Report

A Balancing Act: the Role of Middle Powers in Contemporary Diplomacy

December 20th 2018 - 08:58

The notion of Middle Powers is well established in academic literature, but not always used with success in practice. In a volatile world, there is much value in seeking partners that can help to uphold the current international order. In this paper, we develop criteria to define middle powers, and distinguish between ‘established’ middle powers (which share a liberal-democratic outlook) and ‘emerging’ middle powers (which can go either way). Secondly, the paper identifies specific middle power partners for the Netherlands across a number of relevant policy domains in the area of peace and security. Finally, the geopolitical ramifications of the ‘power shift to the East’, away from the US to China, are considered for middle powers, with a suggestion to create a global alliance of like-minded middle powers that is willing to uphold liberal-democratic values.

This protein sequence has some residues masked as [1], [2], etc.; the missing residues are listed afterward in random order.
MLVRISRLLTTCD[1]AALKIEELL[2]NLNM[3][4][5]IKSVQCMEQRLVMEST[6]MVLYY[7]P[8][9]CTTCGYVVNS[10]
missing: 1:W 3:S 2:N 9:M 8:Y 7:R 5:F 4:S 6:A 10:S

Read the paper here.

Authors: Willem Oosterveld and Bianca Torossian.

Photo: © PR UN, New York
Dr. Willem Theo Oosterveld is a non-resident senior fellow at HCSS. His areas of expertise include the politics of the Middle East, conflict analysis and peacebuilding, as well as law and development. He holds degrees in political science, international law, and history, having studied in Amsterdam, Leiden, Paris and New York, and was a visiting fellow at Harvard University. A former Fulbright scholar, he earned a PhD from the Graduate Institute of International and Development Studies in Geneva, Switzerland.
Bianca Torossian is a Strategic Analyst at HCSS. Her studies at The University of Sydney, Erasmus University Rotterdam, and Leiden University (The Hague), earned her a Bachelor degree in political science, political economy and sociology, and a Master degree in political science and international organization. For her Master Thesis, Bianca analyzed how the institutional legitimacy of the European Union was impacted by Brexit, and hopes later to reopen this line of research and explore how the nationalistic tendencies of states effect the social legitimacy of multilateral institutions. At HCSS, Bianca primarily focusses on security and diplomacy. A specific area of interest is the field of technology and AI in defense contexts, which ties into a HCSS research project that critically analyzes the challenges and opportunities posed by robotic and autonomous systems in the military. She contributes to a range projects commissioned by the Dutch Ministries of Foreign Affairs and Defence.